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8 Signs You've Never Eaten Real Filipino Food

Philippines Travel
by Ron Leyba Jan 26, 2015

1. You think that bulalo is simply boiled beef.

Bulalo is a famous Filipino dish best consumed during cold weather. But some people mistakenly think that this dish is simply boiled beef. In fact, bulalo is made from Batangas beef which is thoroughly heated for hours until tender. And the broth is simply one of a kind, perfectly matched for cold weather. And the bigger the bones used, the more bone marrow you’ll have, and that’s what makes it extra special.

2. You’re thinking that pancit palabok is just an ordinary noodle dish.

Pancit palabok in the Philippines is one of the tastiest noodle dishes you’ll ever taste. It’s made with rice noodles layered with thick orange sauce combined with a wide variety of toppings such as pork, egg, shrimp, oyster, or squid. Because of its rich flavor, pancit palabok is commonly served at parties.

3. You consider all crabs to be the same.

Crabs are a common dish in some countries. You can simply eat the meat and you are good to go. But in the Philippines, there’s this ‘Taba ng Talangka’ which is one of a kind. The fats from crabs are sautéed with garlic and other seasoning. ‘Taba ng Talangka’ can also be used as a dipping for prawns and fried foods.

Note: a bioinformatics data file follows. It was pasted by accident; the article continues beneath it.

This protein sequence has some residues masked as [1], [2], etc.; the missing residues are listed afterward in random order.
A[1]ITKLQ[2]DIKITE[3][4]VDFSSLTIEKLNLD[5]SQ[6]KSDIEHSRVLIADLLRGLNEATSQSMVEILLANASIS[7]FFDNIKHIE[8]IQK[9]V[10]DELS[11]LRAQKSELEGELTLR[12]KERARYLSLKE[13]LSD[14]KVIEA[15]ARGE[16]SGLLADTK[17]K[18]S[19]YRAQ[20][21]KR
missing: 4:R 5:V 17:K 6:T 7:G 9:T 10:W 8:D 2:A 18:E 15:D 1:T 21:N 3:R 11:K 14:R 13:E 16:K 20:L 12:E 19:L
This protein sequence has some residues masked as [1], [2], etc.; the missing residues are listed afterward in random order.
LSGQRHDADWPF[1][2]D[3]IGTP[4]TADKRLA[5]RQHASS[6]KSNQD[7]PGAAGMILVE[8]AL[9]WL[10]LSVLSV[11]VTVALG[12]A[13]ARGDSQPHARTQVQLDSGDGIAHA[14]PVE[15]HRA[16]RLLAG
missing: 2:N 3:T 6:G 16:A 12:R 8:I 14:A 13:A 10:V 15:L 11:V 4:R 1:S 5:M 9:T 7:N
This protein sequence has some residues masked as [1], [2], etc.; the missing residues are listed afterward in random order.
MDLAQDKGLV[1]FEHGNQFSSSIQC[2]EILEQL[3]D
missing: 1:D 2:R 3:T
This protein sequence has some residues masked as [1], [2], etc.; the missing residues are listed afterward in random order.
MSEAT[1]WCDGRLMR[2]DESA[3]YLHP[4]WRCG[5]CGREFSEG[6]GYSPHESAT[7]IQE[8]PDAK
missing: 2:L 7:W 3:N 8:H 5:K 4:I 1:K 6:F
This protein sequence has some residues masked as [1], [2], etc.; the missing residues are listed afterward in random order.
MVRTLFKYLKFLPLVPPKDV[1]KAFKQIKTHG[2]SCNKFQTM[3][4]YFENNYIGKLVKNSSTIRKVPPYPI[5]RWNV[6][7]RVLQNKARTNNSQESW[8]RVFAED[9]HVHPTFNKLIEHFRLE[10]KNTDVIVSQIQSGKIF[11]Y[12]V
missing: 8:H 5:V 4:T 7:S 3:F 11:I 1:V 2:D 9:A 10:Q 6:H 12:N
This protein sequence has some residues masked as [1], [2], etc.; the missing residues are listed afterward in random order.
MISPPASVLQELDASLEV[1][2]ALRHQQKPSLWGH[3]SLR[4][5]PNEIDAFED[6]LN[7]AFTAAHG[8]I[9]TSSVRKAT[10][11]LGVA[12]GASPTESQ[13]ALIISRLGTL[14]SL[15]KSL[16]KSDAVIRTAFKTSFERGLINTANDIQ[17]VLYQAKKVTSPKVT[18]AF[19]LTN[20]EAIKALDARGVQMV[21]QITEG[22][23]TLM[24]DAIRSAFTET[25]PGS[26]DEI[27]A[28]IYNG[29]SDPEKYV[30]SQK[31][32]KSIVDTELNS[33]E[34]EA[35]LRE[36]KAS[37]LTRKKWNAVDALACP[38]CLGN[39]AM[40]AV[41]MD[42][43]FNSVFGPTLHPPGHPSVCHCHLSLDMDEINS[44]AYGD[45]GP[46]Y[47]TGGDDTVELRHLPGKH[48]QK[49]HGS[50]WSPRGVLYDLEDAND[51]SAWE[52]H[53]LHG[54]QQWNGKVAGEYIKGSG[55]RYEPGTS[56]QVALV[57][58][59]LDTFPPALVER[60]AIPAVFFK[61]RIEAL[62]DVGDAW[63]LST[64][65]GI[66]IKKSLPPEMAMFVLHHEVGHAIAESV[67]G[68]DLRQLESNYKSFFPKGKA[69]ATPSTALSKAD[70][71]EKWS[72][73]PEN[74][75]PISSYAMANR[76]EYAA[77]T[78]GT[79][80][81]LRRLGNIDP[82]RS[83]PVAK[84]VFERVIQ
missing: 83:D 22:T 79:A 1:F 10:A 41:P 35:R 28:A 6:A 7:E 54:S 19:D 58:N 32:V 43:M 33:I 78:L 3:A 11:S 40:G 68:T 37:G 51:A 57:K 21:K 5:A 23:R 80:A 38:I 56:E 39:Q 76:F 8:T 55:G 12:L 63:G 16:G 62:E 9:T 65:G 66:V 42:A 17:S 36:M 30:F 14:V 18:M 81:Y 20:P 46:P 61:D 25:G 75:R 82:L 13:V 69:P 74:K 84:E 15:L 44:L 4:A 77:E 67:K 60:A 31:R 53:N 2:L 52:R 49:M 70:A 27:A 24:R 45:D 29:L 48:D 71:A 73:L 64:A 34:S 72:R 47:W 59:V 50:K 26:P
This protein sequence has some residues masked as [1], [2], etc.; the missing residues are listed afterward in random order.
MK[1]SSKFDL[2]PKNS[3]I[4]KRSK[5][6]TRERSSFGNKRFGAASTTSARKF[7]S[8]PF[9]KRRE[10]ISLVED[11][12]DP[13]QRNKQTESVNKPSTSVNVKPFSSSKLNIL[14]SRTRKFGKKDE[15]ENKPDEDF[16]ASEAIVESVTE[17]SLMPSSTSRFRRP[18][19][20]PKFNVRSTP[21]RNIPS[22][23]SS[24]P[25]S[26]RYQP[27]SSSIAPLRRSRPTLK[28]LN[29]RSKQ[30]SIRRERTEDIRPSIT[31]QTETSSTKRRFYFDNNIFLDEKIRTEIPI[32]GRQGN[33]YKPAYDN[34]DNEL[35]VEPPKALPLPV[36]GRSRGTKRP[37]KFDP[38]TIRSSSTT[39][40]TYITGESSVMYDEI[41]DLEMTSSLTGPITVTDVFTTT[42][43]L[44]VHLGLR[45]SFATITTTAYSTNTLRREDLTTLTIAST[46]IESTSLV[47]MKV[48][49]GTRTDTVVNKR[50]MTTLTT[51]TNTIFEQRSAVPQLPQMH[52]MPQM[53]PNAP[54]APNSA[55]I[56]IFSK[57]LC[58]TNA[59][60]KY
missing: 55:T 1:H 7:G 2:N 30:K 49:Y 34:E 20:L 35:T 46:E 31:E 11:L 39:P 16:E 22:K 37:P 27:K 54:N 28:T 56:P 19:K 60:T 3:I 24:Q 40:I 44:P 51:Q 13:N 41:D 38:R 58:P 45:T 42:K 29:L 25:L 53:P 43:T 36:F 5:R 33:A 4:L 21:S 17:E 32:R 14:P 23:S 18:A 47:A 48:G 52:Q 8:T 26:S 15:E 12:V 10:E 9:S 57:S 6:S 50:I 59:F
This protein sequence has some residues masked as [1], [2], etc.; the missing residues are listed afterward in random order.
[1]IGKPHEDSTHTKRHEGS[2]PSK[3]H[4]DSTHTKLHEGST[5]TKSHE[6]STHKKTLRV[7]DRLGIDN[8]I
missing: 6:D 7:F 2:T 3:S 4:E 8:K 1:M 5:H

4. You believe chicken inasal is burned chicken.

Chicken inasal is marinated for several hours using lemongrass, calamansi, and salt. Before being grilled, it is brushed with achuete oil. You can pick which part ofchicken you want to have, either drumstick, breast, gizzard, liver, wings, or heart. The rice isn’t just ordinary rice, but garlic rice with orange oil used in marinating the chicken.

5. You dismiss crispy pata as plainly fried pork knuckle.

Crispy pata is basically everyone’s favorite, aside from lechon. Crunchy on the outside, yet tender on the inside, you can dip it in soy sauce with chili, vinegar, or any other sauce you want. It’s an exceptional partner for plain rice.

6. You throw away the cheek, head, and liver of a pig.

Some might think these parts aren’t necessary, but in the Philippines these parts are cooked and turned into a delicious and sizzling sisig. This dish has a very unique texture; it’s chewy and crunchy at the same time.

7. You can resist lechon.

Almost every party, celebration, and even small gathering has lechon. To think that you can resist lechon is just crazy! Just the smell of it will make you want more rice and more lechon. Its aroma is just so inviting — pork stuffed with pepper, spring onions, and lemongrass. To enhance the flavor of lechon even further, add star anise and laurel.

8. You think adobo is a common and ordinary Filipino dish.

Last but certainly not the least, we have adobo. Who can forget this delicious Filipino dish? From Mexico via Spain, Filipinos have made it unique through adding a variety of local spices. Cooking adobo is basically a more practical way of preserving meat without the need of a refrigerator.

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